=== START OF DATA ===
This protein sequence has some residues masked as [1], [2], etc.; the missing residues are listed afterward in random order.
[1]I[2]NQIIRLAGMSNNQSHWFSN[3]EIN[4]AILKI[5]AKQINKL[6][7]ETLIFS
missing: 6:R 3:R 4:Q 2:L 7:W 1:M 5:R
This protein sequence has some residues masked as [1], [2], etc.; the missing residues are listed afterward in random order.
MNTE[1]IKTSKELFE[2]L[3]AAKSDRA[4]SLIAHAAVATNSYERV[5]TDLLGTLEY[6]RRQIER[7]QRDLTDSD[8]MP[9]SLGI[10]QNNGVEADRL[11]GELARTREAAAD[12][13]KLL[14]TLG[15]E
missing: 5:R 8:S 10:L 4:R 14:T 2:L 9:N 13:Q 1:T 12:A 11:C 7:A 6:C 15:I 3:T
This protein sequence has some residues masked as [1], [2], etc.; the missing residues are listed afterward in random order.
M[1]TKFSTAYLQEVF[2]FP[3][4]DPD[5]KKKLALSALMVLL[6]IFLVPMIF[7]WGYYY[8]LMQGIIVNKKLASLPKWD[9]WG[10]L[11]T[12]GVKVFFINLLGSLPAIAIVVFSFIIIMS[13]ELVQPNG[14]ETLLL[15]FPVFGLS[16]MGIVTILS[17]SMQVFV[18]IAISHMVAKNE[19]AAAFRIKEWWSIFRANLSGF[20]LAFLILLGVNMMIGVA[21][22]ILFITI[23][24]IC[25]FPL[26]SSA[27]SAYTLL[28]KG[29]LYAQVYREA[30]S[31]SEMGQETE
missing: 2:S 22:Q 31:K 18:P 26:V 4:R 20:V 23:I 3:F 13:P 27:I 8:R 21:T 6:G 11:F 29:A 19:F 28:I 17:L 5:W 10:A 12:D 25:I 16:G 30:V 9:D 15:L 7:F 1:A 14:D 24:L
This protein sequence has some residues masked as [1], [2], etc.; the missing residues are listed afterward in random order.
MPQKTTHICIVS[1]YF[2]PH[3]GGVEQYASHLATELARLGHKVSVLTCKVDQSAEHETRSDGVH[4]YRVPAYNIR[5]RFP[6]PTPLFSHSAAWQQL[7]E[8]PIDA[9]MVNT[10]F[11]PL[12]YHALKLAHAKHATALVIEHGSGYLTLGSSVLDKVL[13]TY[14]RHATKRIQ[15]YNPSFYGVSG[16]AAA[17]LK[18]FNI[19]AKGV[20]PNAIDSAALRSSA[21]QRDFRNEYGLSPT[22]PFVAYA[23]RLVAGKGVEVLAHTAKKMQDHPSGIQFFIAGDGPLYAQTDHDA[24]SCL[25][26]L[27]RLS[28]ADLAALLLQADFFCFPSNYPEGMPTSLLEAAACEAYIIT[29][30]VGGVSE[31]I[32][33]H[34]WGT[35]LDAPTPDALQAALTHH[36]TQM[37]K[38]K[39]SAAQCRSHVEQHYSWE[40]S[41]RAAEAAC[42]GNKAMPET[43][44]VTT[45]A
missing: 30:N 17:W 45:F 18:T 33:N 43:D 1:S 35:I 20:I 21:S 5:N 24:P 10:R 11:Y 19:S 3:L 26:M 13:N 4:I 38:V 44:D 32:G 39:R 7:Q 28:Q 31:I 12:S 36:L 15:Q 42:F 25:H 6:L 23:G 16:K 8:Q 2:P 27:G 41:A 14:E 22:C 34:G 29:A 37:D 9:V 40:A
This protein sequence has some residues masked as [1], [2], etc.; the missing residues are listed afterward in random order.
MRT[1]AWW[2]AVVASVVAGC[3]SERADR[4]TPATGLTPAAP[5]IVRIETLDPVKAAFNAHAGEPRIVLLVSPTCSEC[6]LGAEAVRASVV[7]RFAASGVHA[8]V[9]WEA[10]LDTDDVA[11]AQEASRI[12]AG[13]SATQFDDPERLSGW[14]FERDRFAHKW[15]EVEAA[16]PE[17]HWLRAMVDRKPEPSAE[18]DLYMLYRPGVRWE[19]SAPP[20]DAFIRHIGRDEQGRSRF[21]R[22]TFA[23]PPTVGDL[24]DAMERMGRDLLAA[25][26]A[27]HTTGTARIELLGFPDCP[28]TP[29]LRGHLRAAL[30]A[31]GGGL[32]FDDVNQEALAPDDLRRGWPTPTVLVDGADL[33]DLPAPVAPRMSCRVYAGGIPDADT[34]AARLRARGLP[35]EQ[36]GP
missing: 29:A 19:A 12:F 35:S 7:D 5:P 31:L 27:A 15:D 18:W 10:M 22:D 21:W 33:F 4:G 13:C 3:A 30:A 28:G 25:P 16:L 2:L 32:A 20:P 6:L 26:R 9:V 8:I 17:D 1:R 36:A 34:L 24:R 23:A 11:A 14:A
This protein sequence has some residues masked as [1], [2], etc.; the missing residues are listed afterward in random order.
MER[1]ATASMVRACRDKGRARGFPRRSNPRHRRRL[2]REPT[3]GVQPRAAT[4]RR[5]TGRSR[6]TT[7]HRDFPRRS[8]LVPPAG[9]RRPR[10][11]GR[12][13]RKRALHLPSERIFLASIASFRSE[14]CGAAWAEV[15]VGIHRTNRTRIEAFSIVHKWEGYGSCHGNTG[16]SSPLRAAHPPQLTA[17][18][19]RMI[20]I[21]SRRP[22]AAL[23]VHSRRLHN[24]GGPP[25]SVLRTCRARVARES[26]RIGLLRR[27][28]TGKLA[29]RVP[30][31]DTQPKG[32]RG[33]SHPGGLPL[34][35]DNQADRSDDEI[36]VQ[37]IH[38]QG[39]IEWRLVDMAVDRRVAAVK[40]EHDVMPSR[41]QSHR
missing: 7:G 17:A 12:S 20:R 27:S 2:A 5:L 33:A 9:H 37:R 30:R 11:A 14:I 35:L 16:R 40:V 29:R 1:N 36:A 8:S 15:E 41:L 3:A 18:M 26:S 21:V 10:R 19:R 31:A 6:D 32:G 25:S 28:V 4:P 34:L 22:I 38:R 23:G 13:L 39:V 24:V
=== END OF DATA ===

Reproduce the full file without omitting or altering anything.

This protein sequence has some residues masked as [1], [2], etc.; the missing residues are listed afterward in random order.
[1]I[2]NQIIRLAGMSNNQSHWFSN[3]EIN[4]AILKI[5]AKQINKL[6][7]ETLIFS
missing: 6:R 3:R 4:Q 2:L 7:W 1:M 5:R
This protein sequence has some residues masked as [1], [2], etc.; the missing residues are listed afterward in random order.
MNTE[1]IKTSKELFE[2]L[3]AAKSDRA[4]SLIAHAAVATNSYERV[5]TDLLGTLEY[6]RRQIER[7]QRDLTDSD[8]MP[9]SLGI[10]QNNGVEADRL[11]GELARTREAAAD[12][13]KLL[14]TLG[15]E
missing: 5:R 8:S 10:L 4:R 14:T 2:L 9:N 13:Q 1:T 12:A 11:C 7:A 6:C 15:I 3:T
This protein sequence has some residues masked as [1], [2], etc.; the missing residues are listed afterward in random order.
M[1]TKFSTAYLQEVF[2]FP[3][4]DPD[5]KKKLALSALMVLL[6]IFLVPMIF[7]WGYYY[8]LMQGIIVNKKLASLPKWD[9]WG[10]L[11]T[12]GVKVFFINLLGSLPAIAIVVFSFIIIMS[13]ELVQPNG[14]ETLLL[15]FPVFGLS[16]MGIVTILS[17]SMQVFV[18]IAISHMVAKNE[19]AAAFRIKEWWSIFRANLSGF[20]LAFLILLGVNMMIGVA[21][22]ILFITI[23][24]IC[25]FPL[26]SSA[27]SAYTLL[28]KG[29]LYAQVYREA[30]S[31]SEMGQETE
missing: 2:S 22:Q 31:K 18:P 26:V 4:R 20:V 23:I 3:F 13:P 27:I 8:R 21:T 6:G 11:F 29:A 19:F 28:I 17:L 5:W 10:A 12:D 25:I 16:G 30:V 9:D 15:L 7:F 1:A 14:D 24:L
This protein sequence has some residues masked as [1], [2], etc.; the missing residues are listed afterward in random order.
MPQKTTHICIVS[1]YF[2]PH[3]GGVEQYASHLATELARLGHKVSVLTCKVDQSAEHETRSDGVH[4]YRVPAYNIR[5]RFP[6]PTPLFSHSAAWQQL[7]E[8]PIDA[9]MVNT[10]F[11]PL[12]YHALKLAHAKHATALVIEHGSGYLTLGSSVLDKVL[13]TY[14]RHATKRIQ[15]YNPSFYGVSG[16]AAA[17]LK[18]FNI[19]AKGV[20]PNAIDSAALRSSA[21]QRDFRNEYGLSPT[22]PFVAYA[23]RLVAGKGVEVLAHTAKKMQDHPSGIQFFIAGDGPLYAQTDHDA[24]SCL[25][26]L[27]RLS[28]ADLAALLLQADFFCFPSNYPEGMPTSLLEAAACEAYIIT[29][30]VGGVSE[31]I[32][33]H[34]WGT[35]LDAPTPDALQAALTHH[36]TQM[37]K[38]K[39]SAAQCRSHVEQHYSWE[40]S[41]RAAEAAC[42]GNKAMPET[43][44]VTT[45]A
missing: 30:N 17:W 45:F 18:T 33:N 43:D 1:S 35:I 20:I 21:S 5:N 24:P 10:R 11:Y 19:S 3:L 26:M 13:N 4:I 38:V 44:D 32:G 39:R 7:Q 28:Q 31:I 12:S 36:L 15:Q 42:F 25:H 6:L 23:G 16:K 8:Q 2:P 27:G 41:A 14:E 22:C 34:G 29:A 37:D 9:V 40:A
This protein sequence has some residues masked as [1], [2], etc.; the missing residues are listed afterward in random order.
MRT[1]AWW[2]AVVASVVAGC[3]SERADR[4]TPATGLTPAAP[5]IVRIETLDPVKAAFNAHAGEPRIVLLVSPTCSEC[6]LGAEAVRASVV[7]RFAASGVHA[8]V[9]WEA[10]LDTDDVA[11]AQEASRI[12]AG[13]SATQFDDPERLSGW[14]FERDRFAHKW[15]EVEAA[16]PE[17]HWLRAMVDRKPEPSAE[18]DLYMLYRPGVRWE[19]SAPP[20]DAFIRHIGRDEQGRSRF[21]R[22]TFA[23]PPTVGDL[24]DAMERMGRDLLAA[25][26]A[27]HTTGTARIELLGFPDCP[28]TP[29]LRGHLRAAL[30]A[31]GGGL[32]FDDVNQEALAPDDLRRGWPTPTVLVDGADL[33]DLPAPVAPRMSCRVYAGGIPDADT[34]AARLRARGLP[35]EQ[36]GP
missing: 29:A 19:A 12:F 35:S 7:D 5:P 31:L 27:A 15:D 18:W 10:M 22:D 21:W 33:F 4:G 13:C 3:A 30:A 28:G 25:P 16:L 2:L 32:A 20:P 6:L 26:R 9:V 8:I 17:D 1:R 36:A 34:L 24:R 23:A 11:A 14:A
This protein sequence has some residues masked as [1], [2], etc.; the missing residues are listed afterward in random order.
MER[1]ATASMVRACRDKGRARGFPRRSNPRHRRRL[2]REPT[3]GVQPRAAT[4]RR[5]TGRSR[6]TT[7]HRDFPRRS[8]LVPPAG[9]RRPR[10][11]GR[12][13]RKRALHLPSERIFLASIASFRSE[14]CGAAWAEV[15]VGIHRTNRTRIEAFSIVHKWEGYGSCHGNTG[16]SSPLRAAHPPQLTA[17][18][19]RMI[20]I[21]SRRP[22]AAL[23]VHSRRLHN[24]GGPP[25]SVLRTCRARVARES[26]RIGLLRR[27][28]TGKLA[29]RVP[30][31]DTQPKG[32]RG[33]SHPGGLPL[34][35]DNQADRSDDEI[36]VQ[37]IH[38]QG[39]IEWRLVDMAVDRRVAAVK[40]EHDVMPSR[41]QSHR
missing: 7:G 17:A 12:S 20:R 27:S 2:A 5:L 33:A 9:H 37:R 30:R 11:A 14:I 35:L 16:R 40:V 29:R 1:N 36:A 8:S 15:E 41:L 3:A 18:M 26:S 21:V 10:R 19:R 31:A 6:D 32:G 25:S 28:V 4:P 34:L 22:I 38:R 23:G 13:L 39:V 24:V